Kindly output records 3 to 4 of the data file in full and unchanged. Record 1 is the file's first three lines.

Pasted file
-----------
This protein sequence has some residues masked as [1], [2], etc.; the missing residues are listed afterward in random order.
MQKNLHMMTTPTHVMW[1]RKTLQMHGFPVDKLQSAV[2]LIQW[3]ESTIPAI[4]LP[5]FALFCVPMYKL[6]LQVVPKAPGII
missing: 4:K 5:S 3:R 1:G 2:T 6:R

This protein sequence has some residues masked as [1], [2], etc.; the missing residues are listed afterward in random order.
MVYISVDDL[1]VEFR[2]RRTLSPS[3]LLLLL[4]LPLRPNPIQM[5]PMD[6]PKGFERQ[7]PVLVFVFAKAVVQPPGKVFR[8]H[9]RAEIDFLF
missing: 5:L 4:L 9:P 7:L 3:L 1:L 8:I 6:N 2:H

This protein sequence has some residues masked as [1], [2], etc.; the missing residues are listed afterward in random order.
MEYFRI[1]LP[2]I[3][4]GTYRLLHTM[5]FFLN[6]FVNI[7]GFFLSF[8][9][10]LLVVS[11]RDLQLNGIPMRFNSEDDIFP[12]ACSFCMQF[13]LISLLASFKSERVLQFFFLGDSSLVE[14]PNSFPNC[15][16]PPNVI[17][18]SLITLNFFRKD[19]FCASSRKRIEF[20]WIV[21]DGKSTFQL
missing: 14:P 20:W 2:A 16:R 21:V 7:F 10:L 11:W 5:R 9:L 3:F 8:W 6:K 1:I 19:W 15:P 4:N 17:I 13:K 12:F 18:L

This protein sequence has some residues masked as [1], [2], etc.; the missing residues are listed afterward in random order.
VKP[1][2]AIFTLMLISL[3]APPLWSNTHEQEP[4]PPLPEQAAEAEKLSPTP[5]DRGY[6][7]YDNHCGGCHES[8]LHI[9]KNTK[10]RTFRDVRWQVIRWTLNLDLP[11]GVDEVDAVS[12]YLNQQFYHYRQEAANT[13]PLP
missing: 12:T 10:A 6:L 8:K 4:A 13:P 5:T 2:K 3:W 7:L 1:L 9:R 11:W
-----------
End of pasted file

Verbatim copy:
This protein sequence has some residues masked as [1], [2], etc.; the missing residues are listed afterward in random order.
MEYFRI[1]LP[2]I[3][4]GTYRLLHTM[5]FFLN[6]FVNI[7]GFFLSF[8][9][10]LLVVS[11]RDLQLNGIPMRFNSEDDIFP[12]ACSFCMQF[13]LISLLASFKSERVLQFFFLGDSSLVE[14]PNSFPNC[15][16]PPNVI[17][18]SLITLNFFRKD[19]FCASSRKRIEF[20]WIV[21]DGKSTFQL
missing: 14:P 20:W 2:A 16:R 21:V 7:F 10:L 11:W 5:R 9:L 3:F 8:W 6:K 1:I 19:W 15:P 4:N 17:I 13:K 12:F 18:L

This protein sequence has some residues masked as [1], [2], etc.; the missing residues are listed afterward in random order.
VKP[1][2]AIFTLMLISL[3]APPLWSNTHEQEP[4]PPLPEQAAEAEKLSPTP[5]DRGY[6][7]YDNHCGGCHES[8]LHI[9]KNTK[10]RTFRDVRWQVIRWTLNLDLP[11]GVDEVDAVS[12]YLNQQFYHYRQEAANT[13]PLP
missing: 12:T 10:A 6:L 8:K 4:A 13:P 5:T 2:K 3:W 7:L 1:L 9:R 11:W